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Jury Blames Sexual Assault on Oysters, Not Groper

James Whitemarsh, a former BBC producer, has been acquitted of sexual assault by the Southwark Crown Court after a jury accepted his claim that eating raw oysters left him without control of his actions, according to a Daily Mail report.

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Whitemarsh, 41, was charged with groping a female paramedic after friends called an ambulance for him when he began acting strangely while they were dining out.

The group was in London’s West End on Dec. 13 when Whitemarsh began swinging his arms and answering all questions with the word “honk.” In addition to drinking lager and white wine, he’d consumed both oysters and smoked salmon.

When ambulance arrived, Whitemarsh touched a female paramedic. “I felt his hand reach underneath and grab me,” she testified.  ”I could feel his fingers, so I would not call his touch soft. His hand was grabbing me as he groped.”

But it was the testimony of Professor Nicholas Birch that swayed the jury. The expert toxicologist and pharmacologist said the naturally occurring toxins filtered in the shellfish had not been properly removed before they were served to Whitemarsh.

It was unlikely that Whitemarsh knew what he was doing once he was in the ambulance and his actions were not under his “conscious control,” Birch testified. He also told the court it was also possible Whitmarsh could have been suffered from ‘scombroid food poisoning’ from a piece of salmon.

Oysters traditionally have been considered to be an aphrodisiac. Ed Cake, an oyster expert in the U.S. Gulf, says research has shown raw oysters do have aphrodisiac qualities, but those are not usually related to scombroid poisoning.

© Food Safety News
  • jmunsell

    I love ice cream, typically energizing my desire for more & more. Therefore, if my home freezer runs dry of ice cream, and I hurry to the store to purchase more, I can steal the ice cream, run out the door, and if arrested, can claim that I was under the influence of an insatiable desire for ice cream. Naah, I’m not responsible for my misbehavior.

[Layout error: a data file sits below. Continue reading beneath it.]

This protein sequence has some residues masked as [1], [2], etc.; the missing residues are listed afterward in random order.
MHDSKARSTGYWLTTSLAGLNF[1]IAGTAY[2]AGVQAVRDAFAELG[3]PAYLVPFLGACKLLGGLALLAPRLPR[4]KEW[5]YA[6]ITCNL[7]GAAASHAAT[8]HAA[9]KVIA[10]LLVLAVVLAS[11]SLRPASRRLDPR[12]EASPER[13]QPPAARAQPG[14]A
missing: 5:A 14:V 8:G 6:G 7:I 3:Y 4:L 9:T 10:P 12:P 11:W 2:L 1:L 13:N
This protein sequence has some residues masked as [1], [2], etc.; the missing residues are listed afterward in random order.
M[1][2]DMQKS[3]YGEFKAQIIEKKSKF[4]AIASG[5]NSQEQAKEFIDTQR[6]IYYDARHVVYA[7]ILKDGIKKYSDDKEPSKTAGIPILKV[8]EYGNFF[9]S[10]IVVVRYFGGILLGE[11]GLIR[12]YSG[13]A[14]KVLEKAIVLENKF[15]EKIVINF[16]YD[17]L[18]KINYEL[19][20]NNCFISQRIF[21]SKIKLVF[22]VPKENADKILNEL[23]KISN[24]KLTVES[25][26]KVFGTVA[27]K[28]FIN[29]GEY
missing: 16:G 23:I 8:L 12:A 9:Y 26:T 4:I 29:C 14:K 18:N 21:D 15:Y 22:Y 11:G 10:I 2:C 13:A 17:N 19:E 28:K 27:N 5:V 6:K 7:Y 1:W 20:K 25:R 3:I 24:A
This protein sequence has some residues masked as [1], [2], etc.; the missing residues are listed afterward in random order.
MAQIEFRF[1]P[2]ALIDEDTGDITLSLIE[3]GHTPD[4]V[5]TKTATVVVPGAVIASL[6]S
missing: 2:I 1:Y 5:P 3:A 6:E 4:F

If indeed oysters are an aphrodisiac, potentially causing abnormal behavior, then we need to consider an “Oyster Eating Zone”, in which all abnormal behavior is acceptable and one enters at his/her own risk. Similar to bars, and public locations where smoking is allowed. Enter at your own risk.
    So, if I want some “action”, I can now claim immunity from prosecution because I ate some oysters.
    Are we all idiots?
    John Munsell

  • Carlo Silvestri

    Where has individual responsibility fled? This is incredibly stupid — stupid on the part of the jury, stupid on the part of Professor Nicholas Birch. I personally can’t believe this happened. This is disgusting.

  • Rosemary

    Scombroid poisoning involves histamines, so this person would have been having a reaction more like a major cold. Shellfish can contain neurotoxins that are classified as either amnesic, paralytic, or neurotoxic, but the symptoms don’t include groping. This will certainly be an interesting anecdote to share in my ServSafe food safety courses.

  • Eric

    @John Munsell – Did you even bother to read the article?

  • John Munsell

    I love ice cream, typically energizing my desire for more & more. Therefore, if my home freezer runs dry of ice cream, and I hurry to the store to purchase more, I can steal the ice cream, run out the door, and if arrested, can claim that I was under the influence of an insatiable desire for ice cream. Naah, I’m not responsible for my misbehavior.
    If indeed oysters are an aphrodisiac, potentially causing abnormal behavior, then we need to consider an “Oyster Eating Zone”, in which all abnormal behavior is acceptable and one enters at his/her own risk. Similar to bars, and public locations where smoking is allowed. Enter at your own risk.
    So, if I want some “action”, I can now claim immunity from prosecution because I ate some oysters.
    Are we all idiots?
    John Munsell